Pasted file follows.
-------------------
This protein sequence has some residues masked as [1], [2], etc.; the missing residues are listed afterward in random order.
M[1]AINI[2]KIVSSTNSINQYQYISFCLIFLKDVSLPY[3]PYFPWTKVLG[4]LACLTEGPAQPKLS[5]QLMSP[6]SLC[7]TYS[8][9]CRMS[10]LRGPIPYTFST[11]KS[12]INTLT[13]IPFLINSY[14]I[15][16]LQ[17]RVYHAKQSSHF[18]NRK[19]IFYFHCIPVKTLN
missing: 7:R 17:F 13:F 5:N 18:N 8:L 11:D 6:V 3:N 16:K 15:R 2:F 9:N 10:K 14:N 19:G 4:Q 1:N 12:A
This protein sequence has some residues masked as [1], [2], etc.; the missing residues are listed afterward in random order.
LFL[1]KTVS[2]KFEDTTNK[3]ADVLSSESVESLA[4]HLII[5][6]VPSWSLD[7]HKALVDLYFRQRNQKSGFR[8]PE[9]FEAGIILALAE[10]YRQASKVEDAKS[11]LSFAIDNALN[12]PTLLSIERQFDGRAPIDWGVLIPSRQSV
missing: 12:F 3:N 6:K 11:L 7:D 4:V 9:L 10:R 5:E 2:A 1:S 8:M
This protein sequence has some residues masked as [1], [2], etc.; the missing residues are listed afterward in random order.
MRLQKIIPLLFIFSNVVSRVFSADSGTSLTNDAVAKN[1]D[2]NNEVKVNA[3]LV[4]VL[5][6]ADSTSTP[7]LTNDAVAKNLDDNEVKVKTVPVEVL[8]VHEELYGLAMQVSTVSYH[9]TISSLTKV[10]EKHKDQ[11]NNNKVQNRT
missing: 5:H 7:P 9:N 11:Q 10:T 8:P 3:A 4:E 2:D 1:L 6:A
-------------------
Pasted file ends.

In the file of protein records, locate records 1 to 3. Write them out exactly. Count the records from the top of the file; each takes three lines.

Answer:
This protein sequence has some residues masked as [1], [2], etc.; the missing residues are listed afterward in random order.
M[1]AINI[2]KIVSSTNSINQYQYISFCLIFLKDVSLPY[3]PYFPWTKVLG[4]LACLTEGPAQPKLS[5]QLMSP[6]SLC[7]TYS[8][9]CRMS[10]LRGPIPYTFST[11]KS[12]INTLT[13]IPFLINSY[14]I[15][16]LQ[17]RVYHAKQSSHF[18]NRK[19]IFYFHCIPVKTLN
missing: 7:R 17:F 13:F 5:N 18:N 8:L 11:D 6:V 3:N 16:K 15:R 2:F 9:N 10:K 14:N 19:G 4:Q 1:N 12:A
This protein sequence has some residues masked as [1], [2], etc.; the missing residues are listed afterward in random order.
LFL[1]KTVS[2]KFEDTTNK[3]ADVLSSESVESLA[4]HLII[5][6]VPSWSLD[7]HKALVDLYFRQRNQKSGFR[8]PE[9]FEAGIILALAE[10]YRQASKVEDAKS[11]LSFAIDNALN[12]PTLLSIERQFDGRAPIDWGVLIPSRQSV
missing: 12:F 3:N 6:K 11:L 7:D 4:V 9:L 10:R 5:E 2:A 1:S 8:M
This protein sequence has some residues masked as [1], [2], etc.; the missing residues are listed afterward in random order.
MRLQKIIPLLFIFSNVVSRVFSADSGTSLTNDAVAKN[1]D[2]NNEVKVNA[3]LV[4]VL[5][6]ADSTSTP[7]LTNDAVAKNLDDNEVKVKTVPVEVL[8]VHEELYGLAMQVSTVSYH[9]TISSLTKV[10]EKHKDQ[11]NNNKVQNRT
missing: 5:H 7:P 9:N 11:Q 10:T 8:P 3:A 4:E 2:D 1:L 6:A